When the check engine light comes on, something needs your attention right away. The issue may be serious and expensive, or it may be a minor issue like a loose gas cap. The Chula Vista cheap auto insurance providers at American Tri-Star share a few things you should know about your check engine light and what to do when it comes on.
Is the Light Blinking or Steady?
The check engine light will either light up and remain constant or it will blink, depending on the severity of the issue. When the light stays steady, it means the issue isn’t an emergency. Still, it’s important to look into the cause right away. A blinking light usually means a serious engine misfire. If you continue driving with a blinking light, you may end up damaging expensive parts like the catalytic converter. Note that some cars don’t use a blinking light. Instead, the light changes from yellow/orange to red when the issue is serious.
Check the Trouble Code
When your check engine light comes on, your vehicle’s computer will store a trouble code indicating the source of the issue. Trouble codes can be read with a diagnostic computer at a repair shop or with an inexpensive electronic tool you can buy yourself. Since 1996, automakers use a standardized OBD-II system with a list of diagnostic trouble codes to make diagnostics easier. Your car will have a universal connector to attach the diagnostic tool. This connector is probably under your steering column. If you have OnStar with an active subscription, you can even call an advisor to remotely read the trouble code.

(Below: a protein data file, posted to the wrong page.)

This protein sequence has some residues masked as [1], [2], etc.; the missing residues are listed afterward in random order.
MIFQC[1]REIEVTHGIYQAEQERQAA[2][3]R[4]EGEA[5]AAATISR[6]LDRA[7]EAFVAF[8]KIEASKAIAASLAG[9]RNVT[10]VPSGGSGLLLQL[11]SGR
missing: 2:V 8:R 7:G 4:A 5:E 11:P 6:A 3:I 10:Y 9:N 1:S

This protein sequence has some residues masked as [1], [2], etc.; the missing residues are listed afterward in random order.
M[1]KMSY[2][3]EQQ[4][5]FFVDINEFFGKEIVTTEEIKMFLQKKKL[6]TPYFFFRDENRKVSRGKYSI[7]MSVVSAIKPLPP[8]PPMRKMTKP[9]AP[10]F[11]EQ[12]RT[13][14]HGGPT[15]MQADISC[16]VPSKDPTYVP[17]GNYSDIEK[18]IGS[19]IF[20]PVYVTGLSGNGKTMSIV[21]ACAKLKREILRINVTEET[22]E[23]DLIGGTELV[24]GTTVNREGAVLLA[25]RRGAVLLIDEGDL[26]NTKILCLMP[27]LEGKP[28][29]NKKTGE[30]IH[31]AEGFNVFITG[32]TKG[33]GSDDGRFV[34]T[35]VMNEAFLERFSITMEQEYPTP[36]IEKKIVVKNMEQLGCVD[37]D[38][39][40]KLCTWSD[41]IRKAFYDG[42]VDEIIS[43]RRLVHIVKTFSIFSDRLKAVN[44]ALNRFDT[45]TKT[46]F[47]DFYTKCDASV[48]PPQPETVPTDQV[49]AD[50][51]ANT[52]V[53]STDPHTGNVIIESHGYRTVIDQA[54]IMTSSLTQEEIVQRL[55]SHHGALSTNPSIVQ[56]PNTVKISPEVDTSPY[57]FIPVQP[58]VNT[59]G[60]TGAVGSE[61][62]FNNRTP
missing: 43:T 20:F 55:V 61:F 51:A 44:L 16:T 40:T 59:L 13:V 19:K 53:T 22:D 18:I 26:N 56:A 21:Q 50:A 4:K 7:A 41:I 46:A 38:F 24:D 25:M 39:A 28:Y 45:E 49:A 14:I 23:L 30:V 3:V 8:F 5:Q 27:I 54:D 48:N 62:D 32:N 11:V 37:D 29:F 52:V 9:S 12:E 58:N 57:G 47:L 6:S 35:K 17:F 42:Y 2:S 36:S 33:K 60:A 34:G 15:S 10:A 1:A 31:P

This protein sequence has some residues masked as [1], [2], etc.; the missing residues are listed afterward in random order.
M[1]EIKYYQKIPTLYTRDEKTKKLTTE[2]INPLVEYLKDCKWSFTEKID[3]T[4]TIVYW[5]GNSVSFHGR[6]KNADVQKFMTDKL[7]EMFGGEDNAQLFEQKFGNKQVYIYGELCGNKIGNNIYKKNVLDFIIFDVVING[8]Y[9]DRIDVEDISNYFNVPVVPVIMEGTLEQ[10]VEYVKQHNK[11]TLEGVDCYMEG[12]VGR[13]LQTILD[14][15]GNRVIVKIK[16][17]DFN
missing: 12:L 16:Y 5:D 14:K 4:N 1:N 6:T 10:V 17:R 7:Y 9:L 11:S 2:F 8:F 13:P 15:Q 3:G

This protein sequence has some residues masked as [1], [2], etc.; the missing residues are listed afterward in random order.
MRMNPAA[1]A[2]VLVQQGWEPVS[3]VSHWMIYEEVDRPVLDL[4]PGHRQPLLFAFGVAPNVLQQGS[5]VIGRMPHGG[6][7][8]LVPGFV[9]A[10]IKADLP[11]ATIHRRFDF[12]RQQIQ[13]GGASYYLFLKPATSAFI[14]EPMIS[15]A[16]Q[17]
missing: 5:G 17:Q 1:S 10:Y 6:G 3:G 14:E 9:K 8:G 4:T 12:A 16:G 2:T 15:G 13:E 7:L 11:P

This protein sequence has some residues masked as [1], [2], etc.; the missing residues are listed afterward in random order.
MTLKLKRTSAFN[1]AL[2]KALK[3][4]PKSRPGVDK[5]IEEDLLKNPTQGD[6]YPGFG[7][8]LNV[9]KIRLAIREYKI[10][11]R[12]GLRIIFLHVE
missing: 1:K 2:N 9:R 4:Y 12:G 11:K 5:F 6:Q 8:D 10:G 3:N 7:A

Common Causes of the Check Engine Light
While any number of issues can make your check engine light come on, these are the most common:
- Faulty gas cap – A loose or bad gas cap allows vapors to escape and trigger the error.
- Mass airflow sensor – This sensor tells the computer to add the right amount of fuel based on air coming from the engine. These sensors usually fail due to improper installation of the air filter.
- Spark plugs – Your spark plugs seal your combustion chamber and give the spark a way to jump across a space and initiate combustion. When spark plugs begin to fail and misfire, your check engine light will come on. Replace spark plugs around 100,000 miles.
- O2 sensors – These sensors check how much unburned oxygen remains in your exhaust as it exits the engine. Most cars today have four oxygen sensors.
Worst Case Scenario: The Catalytic Converter
The most serious reason for your check engine light to turn on is if your catalytic converter is overheating or failing. This component works to lower exhaust gases by converting carbon monoxide into a harmless compound. When the catalytic converter begins to fail, your car might not go faster when you press the gas, or you might experience a dramatic drop in gas mileage. Replacing it could cost $2,000 or more.
American Tri-Star is a leading provider of auto, motorcycle, and RV insurance. Chula Vista residents can call 619-827-0522 to speak with one of our friendly representatives and receive a free quote. We hope to hear from you soon.